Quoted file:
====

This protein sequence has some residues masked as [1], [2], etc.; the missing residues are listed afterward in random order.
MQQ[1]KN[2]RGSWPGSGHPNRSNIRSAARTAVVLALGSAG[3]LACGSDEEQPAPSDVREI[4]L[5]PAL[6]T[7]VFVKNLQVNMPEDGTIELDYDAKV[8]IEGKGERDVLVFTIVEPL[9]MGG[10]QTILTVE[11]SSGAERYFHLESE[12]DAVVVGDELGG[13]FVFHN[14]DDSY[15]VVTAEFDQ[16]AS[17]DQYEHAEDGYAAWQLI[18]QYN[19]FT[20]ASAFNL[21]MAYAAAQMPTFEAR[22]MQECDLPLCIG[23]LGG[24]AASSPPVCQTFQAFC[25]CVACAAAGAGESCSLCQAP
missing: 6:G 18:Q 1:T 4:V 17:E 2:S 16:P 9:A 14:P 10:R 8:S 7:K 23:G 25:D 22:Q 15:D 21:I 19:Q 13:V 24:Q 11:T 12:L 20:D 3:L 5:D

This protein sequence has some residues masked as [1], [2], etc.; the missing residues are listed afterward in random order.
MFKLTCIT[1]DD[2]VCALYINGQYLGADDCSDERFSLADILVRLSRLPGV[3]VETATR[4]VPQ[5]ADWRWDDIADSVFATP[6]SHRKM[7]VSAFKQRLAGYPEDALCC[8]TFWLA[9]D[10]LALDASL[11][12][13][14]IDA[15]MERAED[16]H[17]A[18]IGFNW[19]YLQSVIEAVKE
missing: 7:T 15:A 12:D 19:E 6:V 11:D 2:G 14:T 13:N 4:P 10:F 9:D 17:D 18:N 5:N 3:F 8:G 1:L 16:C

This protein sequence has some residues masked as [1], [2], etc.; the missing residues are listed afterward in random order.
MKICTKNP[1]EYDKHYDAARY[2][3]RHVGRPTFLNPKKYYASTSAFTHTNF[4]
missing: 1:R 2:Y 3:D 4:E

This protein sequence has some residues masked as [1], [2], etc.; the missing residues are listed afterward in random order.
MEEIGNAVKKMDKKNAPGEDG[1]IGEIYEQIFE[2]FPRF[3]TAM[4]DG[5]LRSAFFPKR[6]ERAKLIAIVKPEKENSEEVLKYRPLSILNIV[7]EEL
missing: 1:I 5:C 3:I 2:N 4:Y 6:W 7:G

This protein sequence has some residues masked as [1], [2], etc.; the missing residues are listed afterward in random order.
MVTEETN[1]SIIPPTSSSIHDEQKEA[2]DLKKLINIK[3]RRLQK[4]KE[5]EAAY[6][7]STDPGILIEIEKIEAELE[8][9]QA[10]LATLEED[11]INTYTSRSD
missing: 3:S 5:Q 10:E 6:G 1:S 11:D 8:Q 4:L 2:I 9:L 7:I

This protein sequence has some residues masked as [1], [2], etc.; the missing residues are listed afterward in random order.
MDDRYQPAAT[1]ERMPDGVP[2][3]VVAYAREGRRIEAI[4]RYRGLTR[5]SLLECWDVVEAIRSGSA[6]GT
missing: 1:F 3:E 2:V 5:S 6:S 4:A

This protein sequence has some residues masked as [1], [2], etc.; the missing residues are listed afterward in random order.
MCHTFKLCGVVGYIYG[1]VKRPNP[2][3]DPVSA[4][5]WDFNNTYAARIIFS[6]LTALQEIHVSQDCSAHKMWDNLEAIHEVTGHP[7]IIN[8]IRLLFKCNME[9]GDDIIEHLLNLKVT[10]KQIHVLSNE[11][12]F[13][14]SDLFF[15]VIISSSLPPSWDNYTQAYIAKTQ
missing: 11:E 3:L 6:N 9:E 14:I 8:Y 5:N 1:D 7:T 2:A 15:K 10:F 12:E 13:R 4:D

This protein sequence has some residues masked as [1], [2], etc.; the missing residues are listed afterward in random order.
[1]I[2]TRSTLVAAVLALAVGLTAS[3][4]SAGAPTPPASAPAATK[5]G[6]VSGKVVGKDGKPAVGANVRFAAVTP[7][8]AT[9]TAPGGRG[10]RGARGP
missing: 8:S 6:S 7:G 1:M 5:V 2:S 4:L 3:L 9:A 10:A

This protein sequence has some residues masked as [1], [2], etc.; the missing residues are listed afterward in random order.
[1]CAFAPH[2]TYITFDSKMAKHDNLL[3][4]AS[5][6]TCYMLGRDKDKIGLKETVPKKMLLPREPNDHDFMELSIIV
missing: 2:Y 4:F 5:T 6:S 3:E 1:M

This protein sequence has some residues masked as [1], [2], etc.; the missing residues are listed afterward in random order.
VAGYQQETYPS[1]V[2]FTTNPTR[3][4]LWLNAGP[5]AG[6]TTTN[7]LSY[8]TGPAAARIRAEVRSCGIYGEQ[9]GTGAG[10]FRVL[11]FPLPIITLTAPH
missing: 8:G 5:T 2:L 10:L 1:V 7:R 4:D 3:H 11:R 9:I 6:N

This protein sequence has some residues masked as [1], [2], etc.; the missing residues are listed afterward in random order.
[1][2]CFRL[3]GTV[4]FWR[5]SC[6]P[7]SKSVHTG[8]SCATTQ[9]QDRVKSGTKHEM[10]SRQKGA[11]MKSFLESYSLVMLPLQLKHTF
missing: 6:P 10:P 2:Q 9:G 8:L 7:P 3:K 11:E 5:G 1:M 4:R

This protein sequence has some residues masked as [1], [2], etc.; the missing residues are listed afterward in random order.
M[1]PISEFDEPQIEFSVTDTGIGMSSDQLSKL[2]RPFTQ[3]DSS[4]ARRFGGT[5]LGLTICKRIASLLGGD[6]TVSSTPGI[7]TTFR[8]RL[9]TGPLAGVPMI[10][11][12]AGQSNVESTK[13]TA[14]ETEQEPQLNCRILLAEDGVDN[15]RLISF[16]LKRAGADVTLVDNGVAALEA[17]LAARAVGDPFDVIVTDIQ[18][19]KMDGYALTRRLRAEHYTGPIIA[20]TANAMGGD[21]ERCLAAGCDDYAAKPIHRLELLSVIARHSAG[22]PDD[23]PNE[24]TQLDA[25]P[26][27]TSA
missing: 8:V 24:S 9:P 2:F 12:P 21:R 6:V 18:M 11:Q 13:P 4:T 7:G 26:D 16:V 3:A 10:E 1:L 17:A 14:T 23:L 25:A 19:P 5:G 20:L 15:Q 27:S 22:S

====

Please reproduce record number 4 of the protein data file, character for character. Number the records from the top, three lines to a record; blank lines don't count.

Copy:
This protein sequence has some residues masked as [1], [2], etc.; the missing residues are listed afterward in random order.
MEEIGNAVKKMDKKNAPGEDG[1]IGEIYEQIFE[2]FPRF[3]TAM[4]DG[5]LRSAFFPKR[6]ERAKLIAIVKPEKENSEEVLKYRPLSILNIV[7]EEL
missing: 1:I 5:C 3:I 2:N 4:Y 6:W 7:G